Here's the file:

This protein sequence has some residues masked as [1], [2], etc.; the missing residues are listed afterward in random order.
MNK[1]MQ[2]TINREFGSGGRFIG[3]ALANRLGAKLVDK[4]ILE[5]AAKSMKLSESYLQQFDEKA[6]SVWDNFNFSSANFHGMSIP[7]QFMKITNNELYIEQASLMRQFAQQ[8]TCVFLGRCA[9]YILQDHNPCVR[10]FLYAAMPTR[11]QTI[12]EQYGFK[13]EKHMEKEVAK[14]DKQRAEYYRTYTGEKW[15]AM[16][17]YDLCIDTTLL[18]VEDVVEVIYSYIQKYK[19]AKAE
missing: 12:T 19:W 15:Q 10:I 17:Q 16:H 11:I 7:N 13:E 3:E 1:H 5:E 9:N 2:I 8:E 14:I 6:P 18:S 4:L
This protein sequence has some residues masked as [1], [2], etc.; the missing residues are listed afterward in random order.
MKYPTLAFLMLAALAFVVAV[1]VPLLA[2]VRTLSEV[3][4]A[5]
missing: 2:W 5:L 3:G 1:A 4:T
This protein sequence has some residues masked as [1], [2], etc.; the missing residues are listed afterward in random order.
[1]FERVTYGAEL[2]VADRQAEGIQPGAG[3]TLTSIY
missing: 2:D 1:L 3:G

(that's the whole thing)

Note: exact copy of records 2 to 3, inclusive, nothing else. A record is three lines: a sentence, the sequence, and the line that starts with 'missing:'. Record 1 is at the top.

This protein sequence has some residues masked as [1], [2], etc.; the missing residues are listed afterward in random order.
MKYPTLAFLMLAALAFVVAV[1]VPLLA[2]VRTLSEV[3][4]A[5]
missing: 2:W 5:L 3:G 1:A 4:T
This protein sequence has some residues masked as [1], [2], etc.; the missing residues are listed afterward in random order.
[1]FERVTYGAEL[2]VADRQAEGIQPGAG[3]TLTSIY
missing: 2:D 1:L 3:G